Participating in a congregational service is one of the many ways to invite artistic expression that leads to spiritual connection. Whether through music, dance, or art, engaging in these activities can yield great joy and a profound sense of belonging, illustrating the diverse avenues through which spirituality can be explored and expressed.

Model and Share Your Spiritual Journey

It’s essential to recognize that not having all the answers about spirituality or what we believe is not only okay—it’s relatable. Sharing your journey, including the curiosity that led you to explore articles like this, can be incredibly powerful in nurturing a child’s quest for meaning. It’s powerful to grow and explore alongside your child in this realm. 

Find Your Village

One of the greatest gifts we can offer our children is a community of like-minded, loving adults who reinforce the values we cherish at home. This supportive network is invaluable, creating a nurturing environment where spiritual and moral values can flourish. It’s about cultivating a space where children feel seen and heard, ensuring they have access to diverse role models who exemplify the virtues of empathy, kindness, and compassion. Engaging with such a community encourages children to extend their spiritual exploration beyond the confines of home, enriching their understanding of the world and their place within it.

Encourage Big Questions

Children are naturally curious, often pondering some of life’s biggest questions. It’s important to honor this curiosity by actively listening to their questions, appreciating the depth of their inquiry. Avoid dismissing their complicated questions with responses like “I don’t know” or “Ask someone else.” Instead, embrace these moments as opportunities for shared exploration. Feel free to say “That is such an incredible question! I need some time to think before I’m ready to answer it.” Though it may feel awkward, sharing your own uncertainties or underdeveloped thoughts can be incredibly powerful, demonstrating that the pursuit of understanding is a journey we all share.

Elevate, Consecrate, Celebrate

In the rich tapestry of our lives, rituals serve as threads that connect us, not only to each other but to something greater than ourselves. Our Jewish heritage offers an incredible array of rituals that can deeply enrich our spiritual lives and nurture our development in this realm. It’s about finding those practices that resonate with you and adapting them to fit the rhythm of your life.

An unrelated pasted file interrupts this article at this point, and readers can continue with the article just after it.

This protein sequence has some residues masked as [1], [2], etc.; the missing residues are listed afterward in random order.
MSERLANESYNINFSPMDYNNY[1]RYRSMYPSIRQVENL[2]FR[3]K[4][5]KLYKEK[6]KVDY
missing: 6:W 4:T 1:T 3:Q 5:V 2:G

In my own journey, I’ve found ways to weave these rituals into the everyday moments of family life. In the minivan on the way to carpool drop-off, we sing ‘Modeh Ani,’ expressing gratitude and identifying a specific source of it each day. When something new or exciting happens, we say ‘Shehechiyanu,’ marking the moment with a blessing that celebrates new experiences and milestones. And on Fridays, our Shabbat playlist fills the car, setting the tone for a day of rest and celebration.

These practices are more than just rituals; they are opportunities to elevate the ordinary, consecrate the moments of our lives, and celebrate the beauty of our traditions. I encourage you to explore our traditions for rituals that speak to you and embrace the flexibility to adapt as you see fit. By doing so, we not only connect with our spirituality but also pass on the richness of our heritage to the next generation.


Supporting a child’s spiritual development gifts them a compass for life’s challenges and joys. As we continue to explore and nurture this essential aspect of growth, we not only enrich their lives but also pave the way for a more compassionate, understanding, and connected world. Please consider checking out The Spiritual Child but Dr. Lisa Miller for a deep dive! If you would like your community to explore this in depth, I’d love to bring a workshop! Book a connection call and we can discuss.